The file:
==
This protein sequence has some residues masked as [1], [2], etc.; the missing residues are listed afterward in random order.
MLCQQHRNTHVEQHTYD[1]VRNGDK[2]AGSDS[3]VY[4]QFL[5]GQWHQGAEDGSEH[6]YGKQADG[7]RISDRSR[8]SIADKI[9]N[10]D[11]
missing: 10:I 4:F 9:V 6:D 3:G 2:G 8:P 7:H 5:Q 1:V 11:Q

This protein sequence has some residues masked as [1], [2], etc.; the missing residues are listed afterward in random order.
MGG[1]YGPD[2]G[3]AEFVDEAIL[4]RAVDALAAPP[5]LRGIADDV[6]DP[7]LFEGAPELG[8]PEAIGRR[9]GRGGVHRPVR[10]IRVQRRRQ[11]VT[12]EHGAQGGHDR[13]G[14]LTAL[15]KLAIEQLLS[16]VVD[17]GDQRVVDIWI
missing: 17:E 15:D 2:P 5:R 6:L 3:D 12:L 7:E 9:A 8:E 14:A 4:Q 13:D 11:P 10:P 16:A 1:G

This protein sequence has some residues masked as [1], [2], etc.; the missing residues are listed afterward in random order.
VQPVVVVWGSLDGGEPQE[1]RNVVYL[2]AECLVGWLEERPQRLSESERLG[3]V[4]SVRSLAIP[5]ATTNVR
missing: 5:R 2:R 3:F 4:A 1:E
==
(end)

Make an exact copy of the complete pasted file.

This protein sequence has some residues masked as [1], [2], etc.; the missing residues are listed afterward in random order.
MLCQQHRNTHVEQHTYD[1]VRNGDK[2]AGSDS[3]VY[4]QFL[5]GQWHQGAEDGSEH[6]YGKQADG[7]RISDRSR[8]SIADKI[9]N[10]D[11]
missing: 10:I 4:F 9:V 6:D 3:G 2:G 8:P 7:H 5:Q 1:V 11:Q

This protein sequence has some residues masked as [1], [2], etc.; the missing residues are listed afterward in random order.
MGG[1]YGPD[2]G[3]AEFVDEAIL[4]RAVDALAAPP[5]LRGIADDV[6]DP[7]LFEGAPELG[8]PEAIGRR[9]GRGGVHRPVR[10]IRVQRRRQ[11]VT[12]EHGAQGGHDR[13]G[14]LTAL[15]KLAIEQLLS[16]VVD[17]GDQRVVDIWI
missing: 17:E 15:D 2:P 5:R 6:L 3:D 12:L 7:E 9:A 8:E 14:A 4:Q 13:D 11:P 10:P 16:A 1:G

This protein sequence has some residues masked as [1], [2], etc.; the missing residues are listed afterward in random order.
VQPVVVVWGSLDGGEPQE[1]RNVVYL[2]AECLVGWLEERPQRLSESERLG[3]V[4]SVRSLAIP[5]ATTNVR
missing: 5:R 2:R 3:F 4:A 1:E